The crack didn't break us. It didn't break the home, or the farm. It made us into something new, allowed for growth in our young shaky roots. We had to allow some give in places. It created strength in our FARM-ily.

I can't deny, I felt extremely isolated. No other person to talk to about our struggles besides my sister and maybe one or two friends on occasion. It is unspoken for many farm families to talk about business struggles, because of family expectation, or the standard we hold on ourselves in our communities. We aren't suppose to talk about our struggles, especially within the extended family who may farm as well, because 7 generations before didn't so why should we? Or because of the unspoken but very tangible competitive nature. This is baffling! I broke many times in those five years. Cried out in despair and anger many times, dealing with personal struggles alongside the farm financials, stress, and anxiety. It was the worst of the worst shown. How is it healthy to deal with these things when you're away from family, friends, and most of the day away from your husband. It's not! Farm girls NEED to talk and seek support as well. We need support from fellow farm families, anyone willing to check in.

Was it the same for my husband? Well, no. We are two different are anyone who are married. He deals with people differently than I, and he seems to have been born with this highly functional farm frequency that doesn't sleep unless it's 500 miles away from the business. I have been trying to understand and support this force of nature for 18 years! This is the guy who doesn't "break". He doesn't complain, he takes the subtle criticism from someone he admires or tries to befriend. He'll go out of his way to help someone, when he's behind on planting or if there's rain coming and harvest is underway. With a whistle and a bounce in his step.

But, he's had his days. I've seen them, and very very few individuals other than myself have as well. He's human like everyone else.

Marty was there by my side through all the tough...because I wasn't raised with this kind of financial instability. And, I hope, beyond the questions of every purchase and business decision, he felt supported by me as well.

Our kids have seen us in tears, when we've been cranky, a bit lost, and tired too...and they have been troopers. They've been by my side when the groceries couldn't be paid for, or when the vehicles weren't working. Rather than worry if we've messed them up, I'd like to think they'll come out of this too, and with a better sense of how the world works. How struggles are a normal part of life. That it's ok to not be comfortable all the time. Adapting, thinking outside of the box, recognizing our weaknesses and strengths, praying, and asking help when you need help is essential rather than trying to shoulder everything ourselves.

Beyond our core family unit, our "farmily" extended far beyond our front door threshold, and even beyond our county. My husband who works 18+ hours on average, and picks up the slack on the weekends so employees can enjoy family, does need fellowship to keep the healthy spirit going. He's had four fellow farmers to meet with every week to pray and have fellowship to get through everything, to keep anyone from literally breaking into a suicide statistic. They became pillars for each other, rather than trying to stand alone in the 5 year marathon of "storms" trying to knock down the family farm. Many of the businesses we have depended on and worked with to get crops planted, equipment fixed, bills and employees paid, were saving graces by keeping positive communication open. Most of those businesses, some seemingly too large to "see" us little people, showed understanding when times were tough. They continued to believe in us, our work ethic, and supported our goals of getting through the unmentionable market crisis that most farmers are still trying to recover from. Our farm-ily showed up in more ways than one. It means SO very much. I'll repeat...thank you, to those individuals, and businesses, who allowed us to keep working because, otherwise, the family farm wouldn't be in business. Yes, there were a couple of stinkers. There always are. And, it's usually someone with chip on the ole shoulder, who probably needs a good nap or fishing trip with the grandkids. They need time away from farm or work, to be with the family.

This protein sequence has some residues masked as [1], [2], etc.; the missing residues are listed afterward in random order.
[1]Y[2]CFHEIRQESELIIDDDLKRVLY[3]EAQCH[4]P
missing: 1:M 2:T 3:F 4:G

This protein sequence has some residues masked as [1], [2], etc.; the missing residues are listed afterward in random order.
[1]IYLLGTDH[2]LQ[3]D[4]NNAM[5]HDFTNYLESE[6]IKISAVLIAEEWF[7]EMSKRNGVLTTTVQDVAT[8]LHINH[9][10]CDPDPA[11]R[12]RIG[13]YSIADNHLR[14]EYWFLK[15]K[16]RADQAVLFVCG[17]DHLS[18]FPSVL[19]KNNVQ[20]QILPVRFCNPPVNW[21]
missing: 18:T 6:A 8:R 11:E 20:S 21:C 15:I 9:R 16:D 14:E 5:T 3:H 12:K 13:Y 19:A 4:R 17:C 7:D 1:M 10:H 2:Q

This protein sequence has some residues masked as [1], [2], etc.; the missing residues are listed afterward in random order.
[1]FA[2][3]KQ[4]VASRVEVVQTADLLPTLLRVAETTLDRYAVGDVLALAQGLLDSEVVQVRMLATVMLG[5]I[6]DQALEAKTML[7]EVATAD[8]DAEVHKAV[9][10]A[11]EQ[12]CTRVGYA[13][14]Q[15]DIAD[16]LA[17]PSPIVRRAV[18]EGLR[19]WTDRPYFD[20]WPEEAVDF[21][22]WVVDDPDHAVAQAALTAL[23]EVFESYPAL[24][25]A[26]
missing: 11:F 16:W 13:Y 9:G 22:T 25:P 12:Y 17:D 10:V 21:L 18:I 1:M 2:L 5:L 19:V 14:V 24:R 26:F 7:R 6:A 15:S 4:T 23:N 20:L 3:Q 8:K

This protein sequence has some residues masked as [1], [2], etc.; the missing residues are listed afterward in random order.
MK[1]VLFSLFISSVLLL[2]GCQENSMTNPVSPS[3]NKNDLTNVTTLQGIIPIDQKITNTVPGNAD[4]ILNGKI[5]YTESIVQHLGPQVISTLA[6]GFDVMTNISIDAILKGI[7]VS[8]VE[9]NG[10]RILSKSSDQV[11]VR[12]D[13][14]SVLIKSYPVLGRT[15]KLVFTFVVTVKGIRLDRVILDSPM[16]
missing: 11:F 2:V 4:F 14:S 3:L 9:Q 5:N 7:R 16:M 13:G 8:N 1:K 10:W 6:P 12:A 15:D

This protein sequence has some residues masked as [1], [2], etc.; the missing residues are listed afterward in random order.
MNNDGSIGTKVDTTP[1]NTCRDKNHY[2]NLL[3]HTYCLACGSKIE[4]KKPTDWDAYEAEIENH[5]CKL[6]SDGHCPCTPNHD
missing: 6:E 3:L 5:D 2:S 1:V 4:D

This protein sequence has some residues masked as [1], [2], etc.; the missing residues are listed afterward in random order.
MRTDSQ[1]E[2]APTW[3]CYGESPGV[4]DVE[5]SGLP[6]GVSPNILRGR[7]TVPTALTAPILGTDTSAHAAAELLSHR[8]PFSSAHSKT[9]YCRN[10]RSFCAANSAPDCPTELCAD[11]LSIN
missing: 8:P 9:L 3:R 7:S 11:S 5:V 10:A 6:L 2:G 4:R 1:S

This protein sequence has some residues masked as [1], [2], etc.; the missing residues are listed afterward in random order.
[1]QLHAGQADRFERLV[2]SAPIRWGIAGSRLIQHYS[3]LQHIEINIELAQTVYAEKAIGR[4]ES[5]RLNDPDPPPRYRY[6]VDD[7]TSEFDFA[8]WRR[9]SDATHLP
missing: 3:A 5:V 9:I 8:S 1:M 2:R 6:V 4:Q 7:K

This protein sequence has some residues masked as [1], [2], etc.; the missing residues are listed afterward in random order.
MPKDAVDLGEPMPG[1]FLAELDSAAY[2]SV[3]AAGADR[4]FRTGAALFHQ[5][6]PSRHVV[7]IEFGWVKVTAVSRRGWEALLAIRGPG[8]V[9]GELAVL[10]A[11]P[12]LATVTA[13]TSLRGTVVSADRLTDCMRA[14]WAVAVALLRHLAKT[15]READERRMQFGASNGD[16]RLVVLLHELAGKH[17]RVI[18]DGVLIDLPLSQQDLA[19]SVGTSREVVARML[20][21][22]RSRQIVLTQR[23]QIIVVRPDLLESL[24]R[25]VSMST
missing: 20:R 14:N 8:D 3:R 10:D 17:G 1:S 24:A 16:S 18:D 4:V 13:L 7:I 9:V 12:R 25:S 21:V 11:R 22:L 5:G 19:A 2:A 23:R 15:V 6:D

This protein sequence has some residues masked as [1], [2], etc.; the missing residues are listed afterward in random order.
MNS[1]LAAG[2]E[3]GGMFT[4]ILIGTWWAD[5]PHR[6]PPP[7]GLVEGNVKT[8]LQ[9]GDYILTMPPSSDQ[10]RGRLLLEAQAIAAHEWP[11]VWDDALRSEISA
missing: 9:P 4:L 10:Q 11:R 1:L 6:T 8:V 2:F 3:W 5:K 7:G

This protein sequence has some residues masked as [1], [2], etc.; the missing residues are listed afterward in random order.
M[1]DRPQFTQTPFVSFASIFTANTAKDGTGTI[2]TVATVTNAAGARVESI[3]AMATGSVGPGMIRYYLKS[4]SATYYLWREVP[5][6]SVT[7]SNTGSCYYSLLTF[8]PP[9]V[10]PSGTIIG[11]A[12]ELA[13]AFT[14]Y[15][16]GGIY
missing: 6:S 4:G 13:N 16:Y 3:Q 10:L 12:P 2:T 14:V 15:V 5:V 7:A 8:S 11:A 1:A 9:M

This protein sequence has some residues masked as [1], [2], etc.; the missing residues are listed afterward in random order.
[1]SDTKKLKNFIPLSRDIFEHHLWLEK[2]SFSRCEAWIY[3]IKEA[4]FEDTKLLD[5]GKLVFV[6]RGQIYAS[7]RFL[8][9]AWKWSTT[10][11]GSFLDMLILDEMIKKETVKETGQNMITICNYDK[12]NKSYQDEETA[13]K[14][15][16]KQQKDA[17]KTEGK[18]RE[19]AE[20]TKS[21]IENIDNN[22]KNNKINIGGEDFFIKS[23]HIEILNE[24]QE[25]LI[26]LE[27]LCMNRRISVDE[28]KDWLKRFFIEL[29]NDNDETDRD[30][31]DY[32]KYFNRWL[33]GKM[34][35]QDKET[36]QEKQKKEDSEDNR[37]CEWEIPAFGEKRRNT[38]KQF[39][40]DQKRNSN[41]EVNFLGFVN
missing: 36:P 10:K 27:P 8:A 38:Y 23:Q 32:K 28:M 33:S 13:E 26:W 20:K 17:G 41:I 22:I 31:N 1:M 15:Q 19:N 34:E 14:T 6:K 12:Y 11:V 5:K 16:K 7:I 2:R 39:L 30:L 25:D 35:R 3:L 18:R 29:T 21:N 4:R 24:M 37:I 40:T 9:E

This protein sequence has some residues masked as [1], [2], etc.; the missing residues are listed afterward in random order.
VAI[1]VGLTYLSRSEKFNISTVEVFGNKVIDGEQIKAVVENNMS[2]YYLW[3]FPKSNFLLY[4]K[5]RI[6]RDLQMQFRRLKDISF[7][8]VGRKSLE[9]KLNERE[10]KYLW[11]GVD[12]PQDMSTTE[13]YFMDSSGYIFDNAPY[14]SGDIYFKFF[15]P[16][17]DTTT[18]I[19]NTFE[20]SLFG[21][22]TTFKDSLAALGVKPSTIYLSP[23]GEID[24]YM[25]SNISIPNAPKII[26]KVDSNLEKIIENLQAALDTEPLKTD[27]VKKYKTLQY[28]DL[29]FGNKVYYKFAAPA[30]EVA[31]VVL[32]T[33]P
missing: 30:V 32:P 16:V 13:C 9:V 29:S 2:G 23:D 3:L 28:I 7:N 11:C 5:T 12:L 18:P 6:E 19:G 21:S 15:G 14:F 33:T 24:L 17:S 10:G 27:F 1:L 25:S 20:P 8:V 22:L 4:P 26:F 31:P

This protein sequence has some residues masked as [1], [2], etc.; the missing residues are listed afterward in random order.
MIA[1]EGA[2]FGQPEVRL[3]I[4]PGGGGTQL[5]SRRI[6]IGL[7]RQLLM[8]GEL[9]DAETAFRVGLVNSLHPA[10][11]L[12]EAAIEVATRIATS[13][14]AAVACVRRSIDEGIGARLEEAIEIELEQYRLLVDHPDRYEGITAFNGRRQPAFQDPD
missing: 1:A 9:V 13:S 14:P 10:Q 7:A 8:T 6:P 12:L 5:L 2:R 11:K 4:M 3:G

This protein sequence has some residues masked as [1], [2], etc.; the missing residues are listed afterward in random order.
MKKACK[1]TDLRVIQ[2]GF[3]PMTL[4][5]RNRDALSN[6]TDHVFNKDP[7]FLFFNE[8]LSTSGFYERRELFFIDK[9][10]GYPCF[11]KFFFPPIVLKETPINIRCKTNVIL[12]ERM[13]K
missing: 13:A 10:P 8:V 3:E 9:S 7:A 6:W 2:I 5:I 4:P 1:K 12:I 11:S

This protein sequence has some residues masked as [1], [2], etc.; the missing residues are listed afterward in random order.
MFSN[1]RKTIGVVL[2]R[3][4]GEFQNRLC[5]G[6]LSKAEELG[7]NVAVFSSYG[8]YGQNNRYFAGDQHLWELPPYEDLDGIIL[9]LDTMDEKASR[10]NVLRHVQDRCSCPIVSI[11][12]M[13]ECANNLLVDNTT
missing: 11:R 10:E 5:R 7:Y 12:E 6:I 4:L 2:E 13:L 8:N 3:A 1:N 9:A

We learn who we want to be like when we get old...and who we don't want to emulate.

We also hope to be support for future and up-and-coming "farm-ilies". We've been blessed by people who truly get it, and who know what we are going through, and we want to pass that along.

Your family farm story matters! I know I'm not the only one out here in the middle of nowhere, enduring all the bumps. I don't want any other farm girls, or families, to feel alone! Be part of the farm-ily!

Check on your fellow farmers and his wife and kids. Check on the older generation who are trying to keep the business afloat, with no other promise of retirement. Check on the ladies working a job away from the farm, to keep bills paid regularly. Check on the ones who've taken the leap to help in an industry they don't know much about, when other people their age are coming up on 20+ years in a career full of benefits and experience.

Make sure they have enough chocolate, sugar for the coffee, or more important, and ear that cares.

Much love to our farm-ilies, because the world, and future of ag, couldn't keep going without you!